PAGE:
Passing argument from batch script to PowerShell script fails

Tag: powershell , batch-file , command , argument-passing Author: accpa586 Date: 2013-06-27

I am trying to find out a solution by passing the REPLACE command through the batch file as the "ReplaceTagsOnConfigFiles.ps1" will work when the file is executed with REPLACE option or otherwise, it will ask for the [REPLACE | ROLLBACK]

Below is the batch file:

echo "Changing the execution policy"
C:\Windows\System32\WindowsPowerShell\v1.0\powershell.exe -command {Set-ExecutionPolicy} > C:\Temp\a.out

echo "Updating the Server details:"

C:\Windows\System32\WindowsPowerShell\v1.0\powershell.exe -command "D:\test\Bluebird_1.2.0_RTM\ReplaceTagsOnConfigFiles.ps1;REPLACE" > C:\Temp\b.out

When the above batch file is executed, it pops up the message as shown below.

Available commands:
* Replace all strings to get the new configuration from every .config and .x aml file.
* Remove the current configuration and retrieving the old ones (the replace must be executed before).

ReplaceTagsOnConfigFiles.ps1 [REPLACE | ROLLBACK]

REPLACE Replaces all strings in every .config and .xaml file to build the new configuration.
ROLLBACK Retrieving the old configuration from backups. NOTE: this option is useful just if you used the 'replace' one before.


No files replaced

Kindly help me in this regard.

Other Answer1

Change this command:

C:\Windows\System32\WindowsPowerShell\v1.0\powershell.exe -command "D:\test\Bluebird_1.2.0_RTM\ReplaceTagsOnConfigFiles.ps1;REPLACE" > C:\Temp\b.out

into this:

C:\Windows\System32\WindowsPowerShell\v1.0\powershell.exe -File "D:\test\Bluebird_1.2.0_RTM\ReplaceTagsOnConfigFiles.ps1" REPLACE > C:\Temp\b.out

Is the first command supposed to change the execution policy? If so, you need to specify an actual policy. Set-ExecutionPolicy without any arguments won't work. Besides, it'd be simpler to just add -ExecutionPolicy Bypass to the second command:

C:\Windows\System32\WindowsPowerShell\v1.0\powershell.exe -ExecutionPolicy Bypass -File "D:\test\Bluebird_1.2.0_RTM\ReplaceTagsOnConfigFiles.ps1" REPLACE > C:\Temp\b.out

comments:

When I changed the above and executed it as batch file, I couldn't find any log file generated and when trying to drag and drop the batch file in the command prompt, it throws the info as follows:WARNING There are already some back files. Do you want to continue with the process? [Y] Yes [N] No [?] Help (default is "N"): Y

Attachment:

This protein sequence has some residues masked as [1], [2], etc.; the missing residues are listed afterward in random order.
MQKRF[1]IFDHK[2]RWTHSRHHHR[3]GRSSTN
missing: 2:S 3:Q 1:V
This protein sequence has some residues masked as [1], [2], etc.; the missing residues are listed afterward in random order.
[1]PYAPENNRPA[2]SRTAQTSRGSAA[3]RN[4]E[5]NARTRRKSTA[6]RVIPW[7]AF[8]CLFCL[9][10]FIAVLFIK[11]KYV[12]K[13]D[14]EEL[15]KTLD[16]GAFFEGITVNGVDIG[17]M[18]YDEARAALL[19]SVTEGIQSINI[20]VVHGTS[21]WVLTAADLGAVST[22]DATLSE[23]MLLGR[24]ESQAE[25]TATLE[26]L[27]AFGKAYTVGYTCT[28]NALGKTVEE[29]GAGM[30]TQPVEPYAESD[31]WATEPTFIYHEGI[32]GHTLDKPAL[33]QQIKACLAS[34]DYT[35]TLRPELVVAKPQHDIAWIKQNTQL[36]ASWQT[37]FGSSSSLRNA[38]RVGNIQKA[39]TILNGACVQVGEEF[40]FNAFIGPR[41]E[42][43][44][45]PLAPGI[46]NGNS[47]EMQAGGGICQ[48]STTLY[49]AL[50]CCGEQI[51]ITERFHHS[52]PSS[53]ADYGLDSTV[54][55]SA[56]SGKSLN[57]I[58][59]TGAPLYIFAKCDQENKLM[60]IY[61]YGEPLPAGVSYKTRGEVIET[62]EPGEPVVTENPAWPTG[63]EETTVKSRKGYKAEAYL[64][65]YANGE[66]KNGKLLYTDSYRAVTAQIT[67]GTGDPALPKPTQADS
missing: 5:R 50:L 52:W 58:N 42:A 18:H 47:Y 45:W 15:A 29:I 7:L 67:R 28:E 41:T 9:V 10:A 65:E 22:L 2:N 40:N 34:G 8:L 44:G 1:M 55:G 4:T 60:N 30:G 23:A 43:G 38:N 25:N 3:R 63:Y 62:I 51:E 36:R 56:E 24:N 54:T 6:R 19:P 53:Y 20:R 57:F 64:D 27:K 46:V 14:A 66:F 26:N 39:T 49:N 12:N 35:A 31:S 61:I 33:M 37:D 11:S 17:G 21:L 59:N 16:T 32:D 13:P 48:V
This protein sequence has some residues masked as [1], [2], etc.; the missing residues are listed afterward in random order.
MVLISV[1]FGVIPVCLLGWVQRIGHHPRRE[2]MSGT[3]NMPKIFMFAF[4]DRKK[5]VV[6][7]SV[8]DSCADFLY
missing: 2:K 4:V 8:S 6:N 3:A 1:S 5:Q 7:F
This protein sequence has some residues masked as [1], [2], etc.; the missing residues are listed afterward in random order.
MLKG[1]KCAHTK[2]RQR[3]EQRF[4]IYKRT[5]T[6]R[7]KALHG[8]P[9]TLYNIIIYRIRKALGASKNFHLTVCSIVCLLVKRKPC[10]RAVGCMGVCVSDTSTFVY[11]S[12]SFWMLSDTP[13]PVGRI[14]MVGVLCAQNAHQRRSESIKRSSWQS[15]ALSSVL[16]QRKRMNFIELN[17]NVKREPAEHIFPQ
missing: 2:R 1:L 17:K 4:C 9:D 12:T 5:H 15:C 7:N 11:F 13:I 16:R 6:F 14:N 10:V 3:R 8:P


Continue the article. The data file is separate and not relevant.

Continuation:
I don't think your execution policy handling is working as you expect. See updated answer. Can't say anything about the warning without seeing your PowerShell code.
I am unable to paste the code here. Is there any other solution to this one.
No. AFAICS the message is generated by your script, so you need to either show the code or debug it yourself. We're not playing guessing games here.
I do understand that you are helping me. How can I paste the code here when only a few characters could be entered here in the comment box as my code has more than this. I am sharing the file through the link sendspace.com/file/14pjn6

Other Answer2

The error you're getting is not from PowerShell directly. Most of it (all except the last line) is from ReplaceTagsOnConfigFiles.ps1. The problem is that this script expects either REPLACE or ROLLBACK as an argument (as indicated by the error message), but you're passing it no arguments. The semicolon is a command separator (like using an ampersand in cmd), so you're telling PowerShell to first execute D:\test\Bluebird_1.2.0_RTM\ReplaceTagsOnConfigFiles.ps1 by itself with no arguments. Then you're executing the REPLACE command, again by itself with no arguments. That's what gives you the "No files replaced" error.

All you need to do is replace the semicolon with a space, to make REPLACE an argument to ReplaceTagsOnConfigFiles.ps1 rather than a new command.


BTW, speaking of ampersands, in PowerShell they're used to execute non-native commands (including .ps1 script files). The way you have it here works because there are no spaces in the path, but you'll run into problems if you ever need to quote the path (Powershell will echo it as a string rather than executing it). You should get into the habit of doing this:

C:\Windows\System32\WindowsPowerShell\v1.0\powershell.exe -command "& 'D:\test\Bluebird_1.2.0_RTM\ReplaceTagsOnConfigFiles.ps1' REPLACE" > C:\Temp\b.out

comments:

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